Added in the statement from Saddleridge they say they have "been communicating with state authorities and Ombudsman and have offered the family several avenues that would allow her to stay." Those include "having the family enlist one-on-one care for their mother and completing the state's required age in place documentation."
Once CBS 7 heard that there were options, we questioned Six as to why they haven’t followed the facilities criteria. “Well first of all, the sitters, we had the first meeting on November eighth, they just came up with it because they knew that we can’t afford it. My mom is on CBS (Community Based Alternative), and her disposable income is $85 a month,” Six said.
As for the documentations, Gage says, “Noma would be able to stay with us, if she would just complete the documentation and for some reason Pam Six has just never done that for her mom.”
However Pam says she hasn't done that because she has never been given the paperwork. “We have not received any offer of any kind, I even told Sabrina that it will affect her mortally if we moved her from this place and that’s why I’m fighting so hard.”
Saturday is the scheduled eviction date for Noma Six, Pam says she has no idea what is going to happen, but if the eviction does in fact happen, her mother will live with her.
Midland – Officials with Emeritus at Saddleridge Lodge say they have given options to the family of the 103-year-old woman who was served an eviction notice. The Regional Director of Operations for Emeritus at Saddleridge Lodge says they have offered “Age in Place” documents to the family to sign, but they have refused to sign them.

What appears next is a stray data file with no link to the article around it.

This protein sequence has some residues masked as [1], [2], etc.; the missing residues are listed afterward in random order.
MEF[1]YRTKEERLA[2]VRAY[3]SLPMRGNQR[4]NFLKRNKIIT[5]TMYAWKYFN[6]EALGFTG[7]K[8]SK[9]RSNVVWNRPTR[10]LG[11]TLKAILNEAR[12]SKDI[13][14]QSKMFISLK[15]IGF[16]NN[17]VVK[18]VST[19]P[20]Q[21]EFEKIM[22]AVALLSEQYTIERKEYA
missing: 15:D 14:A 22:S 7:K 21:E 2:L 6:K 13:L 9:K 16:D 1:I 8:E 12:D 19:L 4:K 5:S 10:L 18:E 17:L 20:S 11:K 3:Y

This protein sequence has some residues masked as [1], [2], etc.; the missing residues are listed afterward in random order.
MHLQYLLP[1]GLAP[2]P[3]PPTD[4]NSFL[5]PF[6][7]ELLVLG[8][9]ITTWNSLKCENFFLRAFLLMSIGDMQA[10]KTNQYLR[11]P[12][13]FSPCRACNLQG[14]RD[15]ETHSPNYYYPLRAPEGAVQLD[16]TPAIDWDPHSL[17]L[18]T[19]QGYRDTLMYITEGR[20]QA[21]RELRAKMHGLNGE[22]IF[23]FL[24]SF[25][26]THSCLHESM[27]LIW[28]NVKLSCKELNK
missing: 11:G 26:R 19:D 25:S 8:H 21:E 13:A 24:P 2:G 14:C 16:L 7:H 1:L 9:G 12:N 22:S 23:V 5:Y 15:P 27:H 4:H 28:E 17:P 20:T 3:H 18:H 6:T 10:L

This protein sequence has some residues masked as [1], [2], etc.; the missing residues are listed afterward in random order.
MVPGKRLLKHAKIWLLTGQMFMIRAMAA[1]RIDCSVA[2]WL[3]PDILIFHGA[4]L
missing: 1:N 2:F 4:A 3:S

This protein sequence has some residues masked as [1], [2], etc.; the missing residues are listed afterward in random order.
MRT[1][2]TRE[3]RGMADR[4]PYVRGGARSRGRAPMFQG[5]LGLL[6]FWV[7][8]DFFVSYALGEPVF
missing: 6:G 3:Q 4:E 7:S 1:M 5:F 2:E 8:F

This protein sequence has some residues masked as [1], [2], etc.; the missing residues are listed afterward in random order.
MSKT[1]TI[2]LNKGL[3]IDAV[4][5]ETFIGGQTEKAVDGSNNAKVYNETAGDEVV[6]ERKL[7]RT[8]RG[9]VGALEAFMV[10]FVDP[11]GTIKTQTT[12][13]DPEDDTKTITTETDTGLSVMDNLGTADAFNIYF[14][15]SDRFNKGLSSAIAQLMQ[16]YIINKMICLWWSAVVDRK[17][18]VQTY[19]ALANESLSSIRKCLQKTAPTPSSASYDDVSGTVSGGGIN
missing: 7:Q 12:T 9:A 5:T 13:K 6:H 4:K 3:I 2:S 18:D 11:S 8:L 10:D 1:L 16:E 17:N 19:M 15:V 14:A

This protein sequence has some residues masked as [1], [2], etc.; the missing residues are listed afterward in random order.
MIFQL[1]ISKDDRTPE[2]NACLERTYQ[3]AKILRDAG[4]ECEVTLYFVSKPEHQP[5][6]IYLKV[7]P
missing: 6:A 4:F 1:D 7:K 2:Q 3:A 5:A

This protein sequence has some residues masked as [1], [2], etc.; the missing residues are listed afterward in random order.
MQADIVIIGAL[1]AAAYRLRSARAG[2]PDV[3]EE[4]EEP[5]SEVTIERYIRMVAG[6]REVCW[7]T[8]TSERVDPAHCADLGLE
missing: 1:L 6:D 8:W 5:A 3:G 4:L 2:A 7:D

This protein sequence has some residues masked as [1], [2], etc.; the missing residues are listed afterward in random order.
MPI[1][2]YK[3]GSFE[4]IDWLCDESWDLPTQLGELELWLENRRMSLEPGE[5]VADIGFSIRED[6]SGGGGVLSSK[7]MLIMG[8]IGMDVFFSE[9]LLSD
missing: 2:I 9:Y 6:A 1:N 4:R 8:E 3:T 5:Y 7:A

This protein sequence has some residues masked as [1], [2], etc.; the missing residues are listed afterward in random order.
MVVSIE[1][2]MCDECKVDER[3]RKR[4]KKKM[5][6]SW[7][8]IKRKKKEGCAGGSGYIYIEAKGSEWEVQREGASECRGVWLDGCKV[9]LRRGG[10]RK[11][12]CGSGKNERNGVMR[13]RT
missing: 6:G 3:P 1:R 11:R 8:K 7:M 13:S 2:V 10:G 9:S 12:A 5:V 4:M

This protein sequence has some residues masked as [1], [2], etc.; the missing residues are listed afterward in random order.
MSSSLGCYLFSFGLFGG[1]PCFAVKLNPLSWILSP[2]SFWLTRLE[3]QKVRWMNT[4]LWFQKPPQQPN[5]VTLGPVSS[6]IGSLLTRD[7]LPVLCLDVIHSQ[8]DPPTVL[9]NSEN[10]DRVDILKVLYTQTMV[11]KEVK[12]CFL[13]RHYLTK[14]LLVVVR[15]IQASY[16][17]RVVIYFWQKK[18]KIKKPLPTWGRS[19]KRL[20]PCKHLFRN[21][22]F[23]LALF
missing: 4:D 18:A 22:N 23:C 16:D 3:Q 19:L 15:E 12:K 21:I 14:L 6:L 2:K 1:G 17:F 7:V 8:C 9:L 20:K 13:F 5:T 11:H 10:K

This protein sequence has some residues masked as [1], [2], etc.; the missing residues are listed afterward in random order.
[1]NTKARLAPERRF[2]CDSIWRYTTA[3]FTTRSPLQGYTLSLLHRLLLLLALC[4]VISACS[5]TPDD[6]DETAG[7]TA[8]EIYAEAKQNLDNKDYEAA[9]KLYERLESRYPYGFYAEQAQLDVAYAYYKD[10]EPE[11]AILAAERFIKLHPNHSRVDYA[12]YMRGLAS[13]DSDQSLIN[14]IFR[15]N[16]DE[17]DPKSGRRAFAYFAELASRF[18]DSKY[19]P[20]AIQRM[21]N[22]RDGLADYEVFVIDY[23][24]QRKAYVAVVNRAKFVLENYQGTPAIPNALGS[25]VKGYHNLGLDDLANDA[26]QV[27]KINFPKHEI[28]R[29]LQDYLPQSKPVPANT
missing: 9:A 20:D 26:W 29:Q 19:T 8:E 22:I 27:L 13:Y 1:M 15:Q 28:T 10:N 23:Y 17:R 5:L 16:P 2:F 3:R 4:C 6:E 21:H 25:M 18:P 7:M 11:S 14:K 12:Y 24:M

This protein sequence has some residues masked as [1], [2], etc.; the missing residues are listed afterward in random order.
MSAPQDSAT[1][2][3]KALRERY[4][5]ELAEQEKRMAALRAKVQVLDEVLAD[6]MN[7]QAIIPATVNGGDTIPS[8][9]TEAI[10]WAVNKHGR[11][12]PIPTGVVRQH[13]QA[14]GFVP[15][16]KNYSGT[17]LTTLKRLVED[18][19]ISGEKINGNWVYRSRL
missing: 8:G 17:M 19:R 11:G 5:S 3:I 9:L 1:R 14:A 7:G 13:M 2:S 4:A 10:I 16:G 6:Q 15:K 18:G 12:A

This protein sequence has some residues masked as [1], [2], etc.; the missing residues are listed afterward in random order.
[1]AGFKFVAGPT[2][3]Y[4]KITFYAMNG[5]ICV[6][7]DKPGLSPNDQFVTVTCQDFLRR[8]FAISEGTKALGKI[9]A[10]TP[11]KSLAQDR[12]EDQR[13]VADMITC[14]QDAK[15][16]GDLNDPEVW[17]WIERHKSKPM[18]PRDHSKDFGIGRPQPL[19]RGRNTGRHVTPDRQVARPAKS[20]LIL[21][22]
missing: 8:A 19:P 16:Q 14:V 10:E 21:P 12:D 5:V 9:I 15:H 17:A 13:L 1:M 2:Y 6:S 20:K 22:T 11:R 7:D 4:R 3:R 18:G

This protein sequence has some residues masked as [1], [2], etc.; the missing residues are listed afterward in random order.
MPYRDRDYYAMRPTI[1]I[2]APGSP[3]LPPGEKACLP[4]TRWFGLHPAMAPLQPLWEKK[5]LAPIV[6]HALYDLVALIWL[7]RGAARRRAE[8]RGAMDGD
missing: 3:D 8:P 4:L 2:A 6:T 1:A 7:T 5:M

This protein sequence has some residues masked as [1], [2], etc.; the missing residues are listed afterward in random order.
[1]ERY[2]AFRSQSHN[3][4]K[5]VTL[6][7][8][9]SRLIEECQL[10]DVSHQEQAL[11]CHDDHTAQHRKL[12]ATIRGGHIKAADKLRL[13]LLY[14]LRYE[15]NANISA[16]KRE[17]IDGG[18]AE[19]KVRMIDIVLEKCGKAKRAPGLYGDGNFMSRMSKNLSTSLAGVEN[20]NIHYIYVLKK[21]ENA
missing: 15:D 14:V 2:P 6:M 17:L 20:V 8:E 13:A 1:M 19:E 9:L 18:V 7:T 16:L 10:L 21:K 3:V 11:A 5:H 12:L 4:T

These documents would allow the woman to stay where she is through the rest of her life. However the family says they have never received these documents from the facility. Below is the latest statement from the Executive Director at Emeritus at Saddleridge Lodge Sabrina Munns.
We are saddened to report that on January 8, 2014, Emeritus at Saddleridge Lodge, a senior living community, was required to issue an eviction notice to one of its residents. This event occurred because this community is not licensed to provide the care that this resident requires and it would be a disservice to her for her to stay in the community. Two health-care provider orders are in agreement with that assessment.